Today on Thunderbean Thursday: The Lure of “Noveltoons” (and the farmer that must not be named).
I have to admit: I was never into the Paramount’s Noveltoons or Screen Songs from the 40s in the same way I was into so many other cartoon series. It would be accurate to say that I’ve always liked certain cartoons in the series- but I honestly had never really gone looking for them in many years of collecting.
I was too young to see many of these cartoons on TV. I had seen OTHER Famous Studios series… Casper cartoons and of course the Popeyes – but I can’t remember seeing a Noveltoon growing up at all. While working on the Noveltoons DVD set, I was surprised to find such nice material on many of the films. By this point, I had seen most of them, but usually in the washed out 16mm prints that NTA made. Funny enough, for the DVD project, I did find (and use) some 16mm printing negs that UM&M (NTA) made, and was happily surprised that those negatives held color a whole lot better than the prints did.
I remember a lightbulb going off as a kid seeing an early 40s Popeye that has ‘It’s a Hap Hap Happy Day‘ as part of the score – a huge moment in realizing that this was the same studio that made Gulliver’s Travels. Did any of you have the same sort of ‘discovery’ while trying to figure out what studio made what? Of course, it would have been smart of me to look at the credits- but heck, I was seven!
In the early 80s I called a collector friend in New York and had a conversation that eventually led to talking about Noveltoons. Thinking about it, almost every conversation with him seemed to end with talk about the series. I was likely calling him to buy some Scrappys that were advertised in The Big Reel, as usual. He was a member of APATOONS, the fanzine that the ‘cool’ hardcore animation fans got. Still being a teenager, I had the impression that I wouldn’t be ‘cool’ enough to join …reiterated by my new friend’s reinforcement that everyone in the group loved the Noveltoons and Famous studios cartoons more than any other: a sort of Cult group of fans. To him, the best of these were the Blackie the Sheep cartoons and the first few with Herman. He said these were ‘Cult-toons’. That name became the inspiration for the VHS tapes I started to put together a handful of years later.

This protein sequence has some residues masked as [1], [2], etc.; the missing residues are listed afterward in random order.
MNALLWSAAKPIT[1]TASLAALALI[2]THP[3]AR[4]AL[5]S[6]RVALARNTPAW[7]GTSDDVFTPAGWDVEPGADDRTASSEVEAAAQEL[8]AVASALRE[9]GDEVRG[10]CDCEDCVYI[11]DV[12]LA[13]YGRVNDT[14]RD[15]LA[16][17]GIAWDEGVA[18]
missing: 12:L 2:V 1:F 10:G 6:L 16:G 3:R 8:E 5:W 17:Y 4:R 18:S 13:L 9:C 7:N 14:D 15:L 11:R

He also introduced me to many films I had never heard about, including things like Monkey Doodle and the Cy Young’s Spring Song cartoon (in a black and white print). As a cartoon collector, I’ve always had a thrill seeing cartoons I had never seen before. Something I really miss from the early days of collecting was getting a new film reel in the mail, looking very much like all the other reels until it was projected. I’m sure this is the same sort of thrill newer viewers got when they popped in one of the cheap VHS PD tapes that were sold at the supermarket or Kmart or everywhere- and the thrill even newer eyes are getting finding these films on the internet. It must be neat to find something you like and then drudge around on the net to figure out what other people have said about it. The newer generation seems to really love a lot of these films; many of them grew up wearing out those PD VHS kiddie tapes.
Old Mcdonald Had A Farm (1945) is officially a Noveltoon, though it’s clearly laying the groundwork in format for the new ‘Screen Song’ series that was to follow. Many of you die-hards will be able to identify various animators that worked on this picture.
One particular collector friend of mine loves this particular cartoon above all others. He saw it on a UAV tape as a kid that broke, so since then he’s been looking for a print with the original titles. In a way, his mission to find a
print with the original titles on this one is similar to any of collector looking for their favorite thing. It’s totally HIS fault that I transferred this one more recently. After a bit of searching, I ended up borrowing a print from the same collector that I had the conversation about Noveltoons with 30 years ago. Funny enough, he asked me if I’ve finally come around to liking the Noveltoons all these years later! I couldn’t believe he remembered that conversation with the 15 year old teenage obsessed with Scrappy cartoons… I should probably send him the Nolvetoons DVD that Thunderbean produced.
This is a 16mm Kodachrome print from the 40s – not as beautiful as a 35mm on this cartoon, but very watchable.
I do have to admit, I’d still rather see any of these on the big screen, in a 35mm Technicolor print with an audience… whenever there is a chance to do so I still will.
So, when did you first see a Noveltoon?